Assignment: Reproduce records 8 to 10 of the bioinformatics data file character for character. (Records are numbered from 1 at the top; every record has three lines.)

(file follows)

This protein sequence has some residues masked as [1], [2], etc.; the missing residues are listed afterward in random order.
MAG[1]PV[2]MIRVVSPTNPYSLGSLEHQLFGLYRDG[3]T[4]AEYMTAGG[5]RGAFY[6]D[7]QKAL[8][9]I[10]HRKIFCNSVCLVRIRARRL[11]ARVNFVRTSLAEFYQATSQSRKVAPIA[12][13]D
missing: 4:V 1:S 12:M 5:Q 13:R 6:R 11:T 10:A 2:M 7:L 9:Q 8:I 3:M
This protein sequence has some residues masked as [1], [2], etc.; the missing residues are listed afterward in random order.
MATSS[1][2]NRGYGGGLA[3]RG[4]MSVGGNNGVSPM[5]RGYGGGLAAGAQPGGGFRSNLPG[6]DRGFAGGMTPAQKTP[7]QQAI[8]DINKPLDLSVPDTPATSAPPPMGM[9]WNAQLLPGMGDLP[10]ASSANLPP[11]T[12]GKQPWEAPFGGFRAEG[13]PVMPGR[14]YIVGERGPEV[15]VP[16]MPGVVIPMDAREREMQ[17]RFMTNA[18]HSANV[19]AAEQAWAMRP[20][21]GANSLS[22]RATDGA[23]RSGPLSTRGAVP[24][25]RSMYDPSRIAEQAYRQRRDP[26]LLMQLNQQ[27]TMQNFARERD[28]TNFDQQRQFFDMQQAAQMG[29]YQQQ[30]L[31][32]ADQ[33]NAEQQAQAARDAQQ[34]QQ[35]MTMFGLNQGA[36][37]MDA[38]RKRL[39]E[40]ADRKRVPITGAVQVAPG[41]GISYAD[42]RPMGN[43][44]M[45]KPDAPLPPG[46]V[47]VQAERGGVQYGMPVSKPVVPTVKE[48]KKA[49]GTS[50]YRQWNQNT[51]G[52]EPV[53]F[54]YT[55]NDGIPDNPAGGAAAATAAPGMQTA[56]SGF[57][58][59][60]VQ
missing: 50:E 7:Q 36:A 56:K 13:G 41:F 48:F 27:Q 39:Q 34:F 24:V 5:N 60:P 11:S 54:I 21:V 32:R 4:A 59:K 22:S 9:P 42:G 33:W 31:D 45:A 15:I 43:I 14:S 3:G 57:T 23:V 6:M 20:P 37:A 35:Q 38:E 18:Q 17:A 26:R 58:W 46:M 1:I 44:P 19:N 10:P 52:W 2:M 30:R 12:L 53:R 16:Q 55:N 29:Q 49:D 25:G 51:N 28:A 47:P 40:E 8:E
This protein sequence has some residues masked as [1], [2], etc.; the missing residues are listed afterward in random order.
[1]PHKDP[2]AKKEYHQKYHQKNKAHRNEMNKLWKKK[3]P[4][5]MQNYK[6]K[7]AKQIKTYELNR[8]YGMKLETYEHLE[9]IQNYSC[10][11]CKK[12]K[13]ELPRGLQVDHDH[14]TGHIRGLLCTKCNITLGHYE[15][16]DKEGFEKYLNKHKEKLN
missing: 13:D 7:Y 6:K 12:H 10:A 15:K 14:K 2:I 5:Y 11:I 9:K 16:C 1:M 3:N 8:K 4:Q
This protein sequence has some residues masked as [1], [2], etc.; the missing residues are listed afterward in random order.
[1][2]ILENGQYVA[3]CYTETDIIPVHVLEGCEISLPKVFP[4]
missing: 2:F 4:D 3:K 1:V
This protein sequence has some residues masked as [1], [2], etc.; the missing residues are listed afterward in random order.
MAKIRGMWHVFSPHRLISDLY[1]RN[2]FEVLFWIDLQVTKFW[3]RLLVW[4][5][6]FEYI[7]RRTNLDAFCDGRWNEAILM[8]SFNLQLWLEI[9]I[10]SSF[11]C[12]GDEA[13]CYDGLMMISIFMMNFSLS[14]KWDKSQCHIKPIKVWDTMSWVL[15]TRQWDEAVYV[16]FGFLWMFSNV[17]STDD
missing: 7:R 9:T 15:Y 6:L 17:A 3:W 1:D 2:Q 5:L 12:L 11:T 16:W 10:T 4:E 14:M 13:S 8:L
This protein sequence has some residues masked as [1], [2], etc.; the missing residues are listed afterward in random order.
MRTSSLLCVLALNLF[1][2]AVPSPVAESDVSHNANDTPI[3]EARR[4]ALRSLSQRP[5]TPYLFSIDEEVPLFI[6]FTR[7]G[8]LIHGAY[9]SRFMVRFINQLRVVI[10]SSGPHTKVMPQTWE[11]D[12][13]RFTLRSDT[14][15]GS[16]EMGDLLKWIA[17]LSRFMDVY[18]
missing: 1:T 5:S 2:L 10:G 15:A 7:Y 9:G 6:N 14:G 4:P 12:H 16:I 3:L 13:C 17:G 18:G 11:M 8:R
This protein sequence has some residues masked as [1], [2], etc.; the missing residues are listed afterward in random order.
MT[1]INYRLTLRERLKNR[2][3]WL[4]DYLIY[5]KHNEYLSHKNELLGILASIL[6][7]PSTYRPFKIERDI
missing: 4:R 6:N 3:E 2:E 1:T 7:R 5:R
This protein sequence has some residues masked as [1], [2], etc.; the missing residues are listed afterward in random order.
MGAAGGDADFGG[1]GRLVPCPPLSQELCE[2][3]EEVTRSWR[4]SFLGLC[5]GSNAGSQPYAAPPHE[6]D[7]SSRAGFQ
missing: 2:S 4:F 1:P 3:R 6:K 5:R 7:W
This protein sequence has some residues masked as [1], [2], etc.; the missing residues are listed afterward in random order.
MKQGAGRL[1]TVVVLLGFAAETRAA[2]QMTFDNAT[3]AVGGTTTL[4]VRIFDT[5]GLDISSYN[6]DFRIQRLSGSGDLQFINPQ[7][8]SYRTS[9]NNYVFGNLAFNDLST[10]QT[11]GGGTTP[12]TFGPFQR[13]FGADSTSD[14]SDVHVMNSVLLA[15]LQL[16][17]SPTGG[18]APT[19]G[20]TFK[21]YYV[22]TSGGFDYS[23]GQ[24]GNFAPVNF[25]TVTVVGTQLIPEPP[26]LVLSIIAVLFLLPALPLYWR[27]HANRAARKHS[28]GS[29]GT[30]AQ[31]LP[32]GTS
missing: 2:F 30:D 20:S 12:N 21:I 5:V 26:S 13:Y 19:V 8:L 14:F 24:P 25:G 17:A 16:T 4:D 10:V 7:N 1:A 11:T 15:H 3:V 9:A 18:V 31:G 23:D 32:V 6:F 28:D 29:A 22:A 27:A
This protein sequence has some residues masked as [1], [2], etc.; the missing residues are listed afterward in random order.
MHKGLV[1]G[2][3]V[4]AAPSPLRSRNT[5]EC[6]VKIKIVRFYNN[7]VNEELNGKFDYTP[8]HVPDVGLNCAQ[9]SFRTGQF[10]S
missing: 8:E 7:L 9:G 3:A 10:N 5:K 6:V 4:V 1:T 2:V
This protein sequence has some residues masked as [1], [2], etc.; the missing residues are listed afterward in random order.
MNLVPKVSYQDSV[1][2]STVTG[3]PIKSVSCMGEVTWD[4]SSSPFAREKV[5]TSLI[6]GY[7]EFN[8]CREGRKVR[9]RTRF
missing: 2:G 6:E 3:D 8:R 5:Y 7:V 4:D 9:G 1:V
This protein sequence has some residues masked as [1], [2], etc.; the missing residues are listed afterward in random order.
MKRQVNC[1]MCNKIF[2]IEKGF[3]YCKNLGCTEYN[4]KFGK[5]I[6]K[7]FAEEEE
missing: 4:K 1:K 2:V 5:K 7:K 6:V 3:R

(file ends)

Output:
This protein sequence has some residues masked as [1], [2], etc.; the missing residues are listed afterward in random order.
MGAAGGDADFGG[1]GRLVPCPPLSQELCE[2][3]EEVTRSWR[4]SFLGLC[5]GSNAGSQPYAAPPHE[6]D[7]SSRAGFQ
missing: 2:S 4:F 1:P 3:R 6:K 5:R 7:W
This protein sequence has some residues masked as [1], [2], etc.; the missing residues are listed afterward in random order.
MKQGAGRL[1]TVVVLLGFAAETRAA[2]QMTFDNAT[3]AVGGTTTL[4]VRIFDT[5]GLDISSYN[6]DFRIQRLSGSGDLQFINPQ[7][8]SYRTS[9]NNYVFGNLAFNDLST[10]QT[11]GGGTTP[12]TFGPFQR[13]FGADSTSD[14]SDVHVMNSVLLA[15]LQL[16][17]SPTGG[18]APT[19]G[20]TFK[21]YYV[22]TSGGFDYS[23]GQ[24]GNFAPVNF[25]TVTVVGTQLIPEPP[26]LVLSIIAVLFLLPALPLYWR[27]HANRAARKHS[28]GS[29]GT[30]AQ[31]LP[32]GTS
missing: 2:F 30:D 20:S 12:N 21:I 5:V 26:S 13:Y 19:V 8:L 14:F 24:P 25:G 17:A 16:T 4:D 10:V 7:N 1:A 11:T 15:H 3:V 9:A 18:V 31:G 23:D 32:V 6:F 28:D 29:A 22:A 27:A
This protein sequence has some residues masked as [1], [2], etc.; the missing residues are listed afterward in random order.
MHKGLV[1]G[2][3]V[4]AAPSPLRSRNT[5]EC[6]VKIKIVRFYNN[7]VNEELNGKFDYTP[8]HVPDVGLNCAQ[9]SFRTGQF[10]S
missing: 8:E 7:L 9:G 3:A 10:N 5:K 6:V 4:V 1:T 2:V